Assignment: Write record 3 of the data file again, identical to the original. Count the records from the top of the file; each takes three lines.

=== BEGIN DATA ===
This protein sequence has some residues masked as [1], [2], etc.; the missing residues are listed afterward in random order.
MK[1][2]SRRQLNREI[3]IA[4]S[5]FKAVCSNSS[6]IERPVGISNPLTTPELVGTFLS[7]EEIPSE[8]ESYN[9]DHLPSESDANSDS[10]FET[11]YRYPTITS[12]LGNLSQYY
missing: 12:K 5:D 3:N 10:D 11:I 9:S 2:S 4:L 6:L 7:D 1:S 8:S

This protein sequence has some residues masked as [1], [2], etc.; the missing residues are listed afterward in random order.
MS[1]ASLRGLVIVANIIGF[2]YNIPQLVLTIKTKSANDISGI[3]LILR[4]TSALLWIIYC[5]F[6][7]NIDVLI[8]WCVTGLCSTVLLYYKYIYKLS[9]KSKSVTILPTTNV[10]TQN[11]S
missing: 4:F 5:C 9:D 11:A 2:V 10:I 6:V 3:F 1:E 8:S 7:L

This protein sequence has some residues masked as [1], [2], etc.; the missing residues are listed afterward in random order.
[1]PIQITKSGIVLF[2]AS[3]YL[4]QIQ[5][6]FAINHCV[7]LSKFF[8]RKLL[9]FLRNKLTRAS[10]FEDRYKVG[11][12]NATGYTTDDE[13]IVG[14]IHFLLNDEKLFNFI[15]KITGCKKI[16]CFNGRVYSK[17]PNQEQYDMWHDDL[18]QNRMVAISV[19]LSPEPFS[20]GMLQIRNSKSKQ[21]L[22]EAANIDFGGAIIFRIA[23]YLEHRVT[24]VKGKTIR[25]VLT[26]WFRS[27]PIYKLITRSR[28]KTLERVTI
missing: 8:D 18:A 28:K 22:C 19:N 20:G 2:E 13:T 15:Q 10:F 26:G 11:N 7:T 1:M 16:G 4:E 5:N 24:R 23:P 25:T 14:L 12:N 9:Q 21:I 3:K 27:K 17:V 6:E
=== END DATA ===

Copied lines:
This protein sequence has some residues masked as [1], [2], etc.; the missing residues are listed afterward in random order.
[1]PIQITKSGIVLF[2]AS[3]YL[4]QIQ[5][6]FAINHCV[7]LSKFF[8]RKLL[9]FLRNKLTRAS[10]FEDRYKVG[11][12]NATGYTTDDE[13]IVG[14]IHFLLNDEKLFNFI[15]KITGCKKI[16]CFNGRVYSK[17]PNQEQYDMWHDDL[18]QNRMVAISV[19]LSPEPFS[20]GMLQIRNSKSKQ[21]L[22]EAANIDFGGAIIFRIA[23]YLEHRVT[24]VKGKTIR[25]VLT[26]WFRS[27]PIYKLITRSR[28]KTLERVTI
missing: 8:D 18:A 28:K 22:C 19:N 20:G 2:E 13:T 15:Q 10:F 26:G 11:N 7:T 1:M 16:G 4:E 5:N 24:R 23:P 25:T 14:L 12:N 9:Q 21:I 3:K 27:K 17:V 6:E